Sandra: Yes, that’s something I do. I evaluate people’s websites. I give a really in-depth evaluation of the different pages. Another thing I do is I evaluate their free gift and some of their other products. I’ve seen loads of free gift situations where you sign up for something, let’s say it’s a PDF for the sake of argument. You can tell that the person has scanned the PDF as a photo from a web document, or from a Notepad, or whatever they’ve done. They’ve done it as a photo. It looks the same, but from a text to speech screen reader, which is what I use to navigate the computer, or a Braille display, say refreshable Braille, it’s not. It’ll just say “graphic – invalid graphic”. What I will do is I’ll click off, and I think “thank God I didn’t pay for that, that was a waste of space”, and leave.
With videos, try to label the graphics, or get your web designer to label the graphics. Instead of speech programs just hitting button “01, 02”, it’ll actually say “play” or “pause”. There’s a reason for labeling graphics. It’ll help with Google as well if you label your photos. If I take someone’s email newsletter, for example, if I’m reading that it’ll just say “graphic, infographic, infographic, infographic”. Someone else’s might say “photo shows, I don’t know, Meredith standing in a long dress looking, facing forward”. That can make all the difference to the reader’s experience. People can do that themselves. They can label their photos just basically giving them a nice filename rather than 0000.jpg or something. That doesn’t cost anything.
Jasper: How many people does this affect because I think a lot of businesses would think “well, there aren’t going to be that many people with disabilities accessing my site, I can’t be bothered”.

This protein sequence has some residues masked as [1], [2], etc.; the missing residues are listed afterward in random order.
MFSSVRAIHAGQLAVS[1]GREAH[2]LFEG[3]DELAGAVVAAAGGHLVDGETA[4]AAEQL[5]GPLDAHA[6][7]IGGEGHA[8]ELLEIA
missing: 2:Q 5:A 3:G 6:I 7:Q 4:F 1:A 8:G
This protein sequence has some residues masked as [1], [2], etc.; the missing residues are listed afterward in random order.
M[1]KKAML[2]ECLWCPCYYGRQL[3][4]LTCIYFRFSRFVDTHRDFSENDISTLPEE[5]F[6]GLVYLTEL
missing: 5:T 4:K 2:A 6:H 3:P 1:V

Sandra: There’s nearly 40 million people in the world who are blind. Disability is not a niche market. And I’m just talking about the people who are officially registered blind. There are a lot of people who have disabilities and who don’t actually register or report them, like “Oh, it’ll go way, it’s itching and sand in my eyes.” I’m just talking about the official figures there. I’ll stick to blind people, because they’re my subjects. But that adds up to a lot of people and a lot of potentially missed opportunities for that business.
Sandra’s love of classical music developed when she was thirteen and a natural soulful and spiritual voice was then enhanced, trained and developed into the soprano she is today. This was achieved at The Royal College of Music Junior Department where Sandra was a student for four years, achieving her grade eight singing qualification with distinction within eighteen months. Sandra has also written and performed her own compositions.
Born in Zambia and blind/visually impaired almost from birth, Sandra has learned to work exclusively in Braille, including of course, the use of Braille music. Sandra has appeared in a wide variety of arenas including; theatrical and classical productions, T.V. and radio broadcasts as well as a leading role in ‘Orpheus the Mythical’, a musical written and produced by Sir Richard Stilgoe. She is an award winning classical singer with a unique sound which appeals to a diverse audience. 2013 proved to be an exciting year for Sandra.
She made her international debut performing at the Enzo Ferrari Museum, Modena, Italy, on 09 May. Apart from her solo performances she had the opportunity to sing with members of the Pavarotti Foundation, directed by Maestro Paolo Andreoli of La Scala, Milan. Using her voice in every area of her career Sandra is a Broadcast Presenter and her Programme ‘Music Box’ on Insight Radio, won an Award at the New York Festivals Radio Programs and Promos Awards on 17 June. An exceptional achievement as she has been broadcasting for just one year. To complete a wonderful year, on 03 December, Sandra gave an outstanding performance at the House of Commons, Palace of Westminster, London.